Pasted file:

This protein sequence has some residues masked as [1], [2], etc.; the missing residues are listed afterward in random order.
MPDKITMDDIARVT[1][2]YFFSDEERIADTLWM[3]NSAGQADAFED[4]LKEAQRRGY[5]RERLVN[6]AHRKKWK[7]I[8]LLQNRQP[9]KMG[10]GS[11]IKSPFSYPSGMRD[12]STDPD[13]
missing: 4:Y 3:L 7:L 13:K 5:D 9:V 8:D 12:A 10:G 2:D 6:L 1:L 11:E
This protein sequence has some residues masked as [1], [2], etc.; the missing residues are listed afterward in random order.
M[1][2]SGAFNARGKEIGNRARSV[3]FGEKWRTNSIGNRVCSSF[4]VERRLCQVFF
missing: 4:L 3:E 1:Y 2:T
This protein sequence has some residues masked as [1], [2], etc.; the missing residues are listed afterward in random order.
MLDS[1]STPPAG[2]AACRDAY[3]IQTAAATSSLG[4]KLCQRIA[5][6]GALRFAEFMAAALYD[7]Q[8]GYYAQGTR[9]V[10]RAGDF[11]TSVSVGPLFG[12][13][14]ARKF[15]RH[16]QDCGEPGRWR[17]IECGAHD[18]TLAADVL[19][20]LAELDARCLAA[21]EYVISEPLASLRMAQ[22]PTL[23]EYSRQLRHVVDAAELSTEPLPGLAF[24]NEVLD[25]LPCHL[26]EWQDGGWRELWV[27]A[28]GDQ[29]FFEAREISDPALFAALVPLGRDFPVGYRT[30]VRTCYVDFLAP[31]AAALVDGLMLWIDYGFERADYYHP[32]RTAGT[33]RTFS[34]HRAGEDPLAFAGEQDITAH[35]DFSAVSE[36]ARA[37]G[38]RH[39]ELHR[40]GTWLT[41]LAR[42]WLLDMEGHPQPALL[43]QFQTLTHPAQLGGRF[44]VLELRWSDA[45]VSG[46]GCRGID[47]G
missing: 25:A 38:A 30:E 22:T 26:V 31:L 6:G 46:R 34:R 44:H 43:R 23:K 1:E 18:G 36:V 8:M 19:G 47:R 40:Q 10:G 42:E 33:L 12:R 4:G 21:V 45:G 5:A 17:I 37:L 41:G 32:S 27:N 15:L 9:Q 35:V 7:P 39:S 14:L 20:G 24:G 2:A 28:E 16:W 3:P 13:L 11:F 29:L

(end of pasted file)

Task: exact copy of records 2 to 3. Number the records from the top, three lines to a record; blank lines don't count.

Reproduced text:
This protein sequence has some residues masked as [1], [2], etc.; the missing residues are listed afterward in random order.
M[1][2]SGAFNARGKEIGNRARSV[3]FGEKWRTNSIGNRVCSSF[4]VERRLCQVFF
missing: 4:L 3:E 1:Y 2:T
This protein sequence has some residues masked as [1], [2], etc.; the missing residues are listed afterward in random order.
MLDS[1]STPPAG[2]AACRDAY[3]IQTAAATSSLG[4]KLCQRIA[5][6]GALRFAEFMAAALYD[7]Q[8]GYYAQGTR[9]V[10]RAGDF[11]TSVSVGPLFG[12][13][14]ARKF[15]RH[16]QDCGEPGRWR[17]IECGAHD[18]TLAADVL[19][20]LAELDARCLAA[21]EYVISEPLASLRMAQ[22]PTL[23]EYSRQLRHVVDAAELSTEPLPGLAF[24]NEVLD[25]LPCHL[26]EWQDGGWRELWV[27]A[28]GDQ[29]FFEAREISDPALFAALVPLGRDFPVGYRT[30]VRTCYVDFLAP[31]AAALVDGLMLWIDYGFERADYYHP[32]RTAGT[33]RTFS[34]HRAGEDPLAFAGEQDITAH[35]DFSAVSE[36]ARA[37]G[38]RH[39]ELHR[40]GTWLT[41]LAR[42]WLLDMEGHPQPALL[43]QFQTLTHPAQLGGRF[44]VLELRWSDA[45]VSG[46]GCRGID[47]G
missing: 25:A 38:A 30:E 22:T 26:V 31:L 6:G 46:R 34:R 44:H 43:R 23:K 1:E 18:G 36:V 8:M 19:G 47:R 40:Q 10:G 42:E 33:L 12:R 4:G 21:V 45:G 5:A 17:I 37:L 41:G 32:S 27:N 15:L 9:Q 35:V 7:P 39:S 14:L 20:G 24:G 2:A 28:E 16:W 3:P 13:L 11:F 29:L